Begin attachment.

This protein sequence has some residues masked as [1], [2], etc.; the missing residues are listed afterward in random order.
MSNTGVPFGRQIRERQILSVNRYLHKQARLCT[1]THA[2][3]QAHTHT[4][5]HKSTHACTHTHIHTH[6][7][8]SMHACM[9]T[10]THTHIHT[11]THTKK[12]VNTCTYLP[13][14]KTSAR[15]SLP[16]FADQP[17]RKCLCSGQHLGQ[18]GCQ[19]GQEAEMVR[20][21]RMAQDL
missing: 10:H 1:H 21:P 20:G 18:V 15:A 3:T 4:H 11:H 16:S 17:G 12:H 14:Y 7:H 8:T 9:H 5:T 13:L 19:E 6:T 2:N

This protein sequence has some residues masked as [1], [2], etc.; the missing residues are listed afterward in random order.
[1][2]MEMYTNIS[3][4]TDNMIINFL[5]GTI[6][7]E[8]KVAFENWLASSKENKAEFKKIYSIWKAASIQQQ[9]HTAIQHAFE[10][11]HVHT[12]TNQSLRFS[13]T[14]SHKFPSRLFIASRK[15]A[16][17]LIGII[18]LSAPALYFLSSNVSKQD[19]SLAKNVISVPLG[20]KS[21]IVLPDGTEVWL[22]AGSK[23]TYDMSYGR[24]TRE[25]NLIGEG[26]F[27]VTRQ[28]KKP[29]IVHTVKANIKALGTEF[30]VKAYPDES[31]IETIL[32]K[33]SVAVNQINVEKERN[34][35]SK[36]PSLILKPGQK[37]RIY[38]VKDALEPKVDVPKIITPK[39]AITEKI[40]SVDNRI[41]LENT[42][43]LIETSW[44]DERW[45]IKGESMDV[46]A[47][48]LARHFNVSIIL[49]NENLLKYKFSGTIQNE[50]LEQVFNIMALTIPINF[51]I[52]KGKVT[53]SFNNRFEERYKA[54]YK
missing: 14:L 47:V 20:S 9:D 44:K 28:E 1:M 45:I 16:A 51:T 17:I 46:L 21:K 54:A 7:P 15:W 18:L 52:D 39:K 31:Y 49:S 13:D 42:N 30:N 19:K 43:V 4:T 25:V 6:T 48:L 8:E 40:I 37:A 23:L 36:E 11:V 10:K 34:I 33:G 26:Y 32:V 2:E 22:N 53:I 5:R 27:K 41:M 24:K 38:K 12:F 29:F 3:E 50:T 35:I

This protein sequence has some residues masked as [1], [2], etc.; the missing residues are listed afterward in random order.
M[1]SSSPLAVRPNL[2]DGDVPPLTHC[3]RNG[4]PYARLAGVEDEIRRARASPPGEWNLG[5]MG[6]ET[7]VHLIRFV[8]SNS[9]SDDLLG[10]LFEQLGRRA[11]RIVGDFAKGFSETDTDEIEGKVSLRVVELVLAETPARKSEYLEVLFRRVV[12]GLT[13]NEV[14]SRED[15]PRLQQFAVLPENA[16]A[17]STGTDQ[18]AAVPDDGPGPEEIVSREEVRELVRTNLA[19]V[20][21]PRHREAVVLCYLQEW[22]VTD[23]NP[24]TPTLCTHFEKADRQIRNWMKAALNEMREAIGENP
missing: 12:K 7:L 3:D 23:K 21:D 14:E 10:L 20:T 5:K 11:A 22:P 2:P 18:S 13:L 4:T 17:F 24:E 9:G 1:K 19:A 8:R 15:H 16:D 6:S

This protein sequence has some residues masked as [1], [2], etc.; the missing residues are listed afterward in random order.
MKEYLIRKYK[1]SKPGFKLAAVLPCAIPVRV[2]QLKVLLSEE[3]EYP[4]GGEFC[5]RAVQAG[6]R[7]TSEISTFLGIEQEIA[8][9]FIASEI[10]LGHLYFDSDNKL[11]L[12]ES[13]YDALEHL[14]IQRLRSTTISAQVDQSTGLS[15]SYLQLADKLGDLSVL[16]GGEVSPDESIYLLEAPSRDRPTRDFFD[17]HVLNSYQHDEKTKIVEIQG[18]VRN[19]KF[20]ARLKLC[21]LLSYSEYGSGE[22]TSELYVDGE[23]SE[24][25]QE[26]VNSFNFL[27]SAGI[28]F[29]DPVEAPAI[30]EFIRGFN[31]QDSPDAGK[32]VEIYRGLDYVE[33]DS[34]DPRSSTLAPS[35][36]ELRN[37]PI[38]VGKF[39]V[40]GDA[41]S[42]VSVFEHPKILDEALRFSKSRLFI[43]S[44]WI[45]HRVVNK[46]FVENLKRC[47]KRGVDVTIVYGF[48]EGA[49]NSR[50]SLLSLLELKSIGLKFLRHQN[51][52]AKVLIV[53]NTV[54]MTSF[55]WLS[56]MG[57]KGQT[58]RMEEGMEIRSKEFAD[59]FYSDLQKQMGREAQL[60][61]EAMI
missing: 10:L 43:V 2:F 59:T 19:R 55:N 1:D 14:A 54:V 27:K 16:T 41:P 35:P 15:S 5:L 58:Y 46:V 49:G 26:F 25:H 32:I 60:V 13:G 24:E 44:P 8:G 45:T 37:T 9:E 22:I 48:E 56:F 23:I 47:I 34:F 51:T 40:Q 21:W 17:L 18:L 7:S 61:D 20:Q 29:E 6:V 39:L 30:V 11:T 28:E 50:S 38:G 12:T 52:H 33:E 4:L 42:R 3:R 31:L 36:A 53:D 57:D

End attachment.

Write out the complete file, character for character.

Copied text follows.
This protein sequence has some residues masked as [1], [2], etc.; the missing residues are listed afterward in random order.
MSNTGVPFGRQIRERQILSVNRYLHKQARLCT[1]THA[2][3]QAHTHT[4][5]HKSTHACTHTHIHTH[6][7][8]SMHACM[9]T[10]THTHIHT[11]THTKK[12]VNTCTYLP[13][14]KTSAR[15]SLP[16]FADQP[17]RKCLCSGQHLGQ[18]GCQ[19]GQEAEMVR[20][21]RMAQDL
missing: 10:H 1:H 21:P 20:G 18:V 15:A 3:T 4:H 11:H 16:S 17:G 12:H 14:Y 7:H 8:T 9:H 5:T 13:L 19:E 6:T 2:N

This protein sequence has some residues masked as [1], [2], etc.; the missing residues are listed afterward in random order.
[1][2]MEMYTNIS[3][4]TDNMIINFL[5]GTI[6][7]E[8]KVAFENWLASSKENKAEFKKIYSIWKAASIQQQ[9]HTAIQHAFE[10][11]HVHT[12]TNQSLRFS[13]T[14]SHKFPSRLFIASRK[15]A[16][17]LIGII[18]LSAPALYFLSSNVSKQD[19]SLAKNVISVPLG[20]KS[21]IVLPDGTEVWL[22]AGSK[23]TYDMSYGR[24]TRE[25]NLIGEG[26]F[27]VTRQ[28]KKP[29]IVHTVKANIKALGTEF[30]VKAYPDES[31]IETIL[32]K[33]SVAVNQINVEKERN[34][35]SK[36]PSLILKPGQK[37]RIY[38]VKDALEPKVDVPKIITPK[39]AITEKI[40]SVDNRI[41]LENT[42][43]LIETSW[44]DERW[45]IKGESMDV[46]A[47][48]LARHFNVSIIL[49]NENLLKYKFSGTIQNE[50]LEQVFNIMALTIPINF[51]I[52]KGKVT[53]SFNNRFEERYKA[54]YK
missing: 14:L 47:V 20:S 9:D 44:K 28:E 1:M 45:I 16:A 51:T 17:I 46:L 21:K 54:A 7:P 15:W 18:L 52:D 39:K 31:Y 49:S 13:D 42:N 30:N 19:K 43:V 4:T 25:V 6:T 48:L 8:E 40:I 37:A 23:L 36:E 11:V 10:K 34:I 33:G 26:Y 32:V 2:E 22:N 53:I 5:R 27:K 41:M 24:K 38:K 12:F 29:F 3:E 50:T 35:I

This protein sequence has some residues masked as [1], [2], etc.; the missing residues are listed afterward in random order.
M[1]SSSPLAVRPNL[2]DGDVPPLTHC[3]RNG[4]PYARLAGVEDEIRRARASPPGEWNLG[5]MG[6]ET[7]VHLIRFV[8]SNS[9]SDDLLG[10]LFEQLGRRA[11]RIVGDFAKGFSETDTDEIEGKVSLRVVELVLAETPARKSEYLEVLFRRVV[12]GLT[13]NEV[14]SRED[15]PRLQQFAVLPENA[16]A[17]STGTDQ[18]AAVPDDGPGPEEIVSREEVRELVRTNLA[19]V[20][21]PRHREAVVLCYLQEW[22]VTD[23]NP[24]TPTLCTHFEKADRQIRNWMKAALNEMREAIGENP
missing: 12:K 7:L 3:D 23:K 21:D 14:E 10:L 20:T 5:K 11:A 22:P 2:P 18:S 13:L 4:T 17:F 24:E 9:G 1:K 19:A 8:R 15:H 16:D 6:S

This protein sequence has some residues masked as [1], [2], etc.; the missing residues are listed afterward in random order.
MKEYLIRKYK[1]SKPGFKLAAVLPCAIPVRV[2]QLKVLLSEE[3]EYP[4]GGEFC[5]RAVQAG[6]R[7]TSEISTFLGIEQEIA[8][9]FIASEI[10]LGHLYFDSDNKL[11]L[12]ES[13]YDALEHL[14]IQRLRSTTISAQVDQSTGLS[15]SYLQLADKLGDLSVL[16]GGEVSPDESIYLLEAPSRDRPTRDFFD[17]HVLNSYQHDEKTKIVEIQG[18]VRN[19]KF[20]ARLKLC[21]LLSYSEYGSGE[22]TSELYVDGE[23]SE[24][25]QE[26]VNSFNFL[27]SAGI[28]F[29]DPVEAPAI[30]EFIRGFN[31]QDSPDAGK[32]VEIYRGLDYVE[33]DS[34]DPRSSTLAPS[35][36]ELRN[37]PI[38]VGKF[39]V[40]GDA[41]S[42]VSVFEHPKILDEALRFSKSRLFI[43]S[44]WI[45]HRVVNK[46]FVENLKRC[47]KRGVDVTIVYGF[48]EGA[49]NSR[50]SLLSLLELKSIGLKFLRHQN[51][52]AKVLIV[53]NTV[54]MTSF[55]WLS[56]MG[57]KGQT[58]RMEEGMEIRSKEFAD[59]FYSDLQKQMGREAQL[60][61]EAMI
missing: 10:L 43:V 2:F 59:T 19:R 55:N 1:D 14:A 54:V 27:K 16:T 41:P 35:P 15:S 5:L 58:Y 46:V 49:G 26:F 25:H 32:I 60:V 13:G 24:E 44:P 8:G 45:T 37:T 9:E 22:I 48:E 56:F 23:I 47:I 34:F 51:T 40:Q 21:W 17:L 18:L 7:S 61:D 20:Q 29:E 6:V 39:L 30:V 11:T 28:E 50:S 38:G 12:T 52:H 33:E 4:L 42:R 3:R 31:L 36:A 53:D 57:D